Q. How do I look after my worms during hot weather?


A. There are a number of very simple things you can do to ensure your worms survive the summer:

1. Your worm farm must be set up in a cool, shady area, where it will not get any sun on it at all.

2. Make sure you don’t have a build up of uneaten food scraps in the worm farm. A lot of organic matter together will generate heat as it’s breaking down.

3. Leave the lid off the worm farm to prevent hot air building up inside.

4. Place a solid block of ice in your worm farm in the morning. Have an ice cream container, or a number of bottles of water, in the freezer ready to go



Q. What should I do before going away?

A. Take them with you! They’ll enjoy a trip to the seaside (unless there are hooks involved!).

If you are going away for a short length of time, just make sure the worm farm is in a cool place & has been watered well. Do not add extra food to the worm farm. If you wish to add some extra moist, shredded paper that will be fine, but not food scraps. The worms can go a long time without food, but you must make sure they will be cool & moist.

If you are going away for an extended time or during the height of summer, then it would be best to put the worms in a nice place in your garden. If you have a tiered worm farm, place each tray singularly, side by side, on the soil, in a reticulated area of the garden.

Place a bag (or two, or three, depending on how long you are going away) of sheep poo or horse poo on the soil around the trays. Use a large piece of carpet, or similar, to cover over the trays. This will be kept moist by the reticulation. When you come home, start feeding in the trays to encourage the worms back in (you may need to wait for them to finish the manures first before they head home).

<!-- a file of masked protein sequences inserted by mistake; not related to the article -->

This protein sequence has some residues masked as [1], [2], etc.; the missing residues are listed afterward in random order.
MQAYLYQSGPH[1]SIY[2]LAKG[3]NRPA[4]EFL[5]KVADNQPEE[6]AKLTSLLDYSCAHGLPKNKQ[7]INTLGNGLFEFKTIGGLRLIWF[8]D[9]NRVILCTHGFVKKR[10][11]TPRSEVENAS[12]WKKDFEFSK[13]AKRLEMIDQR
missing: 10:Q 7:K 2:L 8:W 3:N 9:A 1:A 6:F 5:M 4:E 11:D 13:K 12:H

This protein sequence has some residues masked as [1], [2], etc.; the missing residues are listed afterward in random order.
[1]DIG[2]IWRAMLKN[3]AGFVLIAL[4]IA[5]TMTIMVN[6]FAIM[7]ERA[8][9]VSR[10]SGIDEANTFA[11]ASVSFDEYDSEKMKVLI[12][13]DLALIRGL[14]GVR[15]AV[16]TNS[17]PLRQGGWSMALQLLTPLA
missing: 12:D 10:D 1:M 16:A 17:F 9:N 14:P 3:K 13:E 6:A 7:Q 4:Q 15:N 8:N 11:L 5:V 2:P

My worm farm seems to be infested by a very small red mite like insect. Is there any way to get rid of these without harming the worms?

The red mites are not a problem. They will not harm the worms, they will also help to break down the food. Red mites tend to come & go, appearing when particular types of food are used, like yeast products. If you want to get rid of them, try sprinkling on some dolomite (garden lime).


When I check my worm farm, there are worms on the inside of the lid and trays, are they trying to escape?

If there are masses of worms congregated together in the corners or up the sides of the farm, then this could indicate a problem with their bedding. Otherwise, if there is the odd worm here and there, they are probably just having a wander around, especially if the trays and lid are moist from condensation.


Q. I have had my farm operating for a while now, but it seems to be taking a long time to fill up with Castings?

A. It is very important to add plenty of shredded paper on a regular basis for the following reasons:


• It helps to aerate the bedding.

• It creates more surface area for bacteria to colonise.

• Worms need 4 times more Carbon (paper, cardboard etc) than Nitrogen (food scraps/green waste).

• As food scraps are mostly liquid, the paper adds bulk for the worms to process.


How do I keep ants out of my worm farm?

Stand the worm farm legs in containers of water & add a few drops of Methylated Spirits or Kerosene. To prevent attracting ants in the first place, make sure you bury food scraps completely in the bedding & do not overfeed.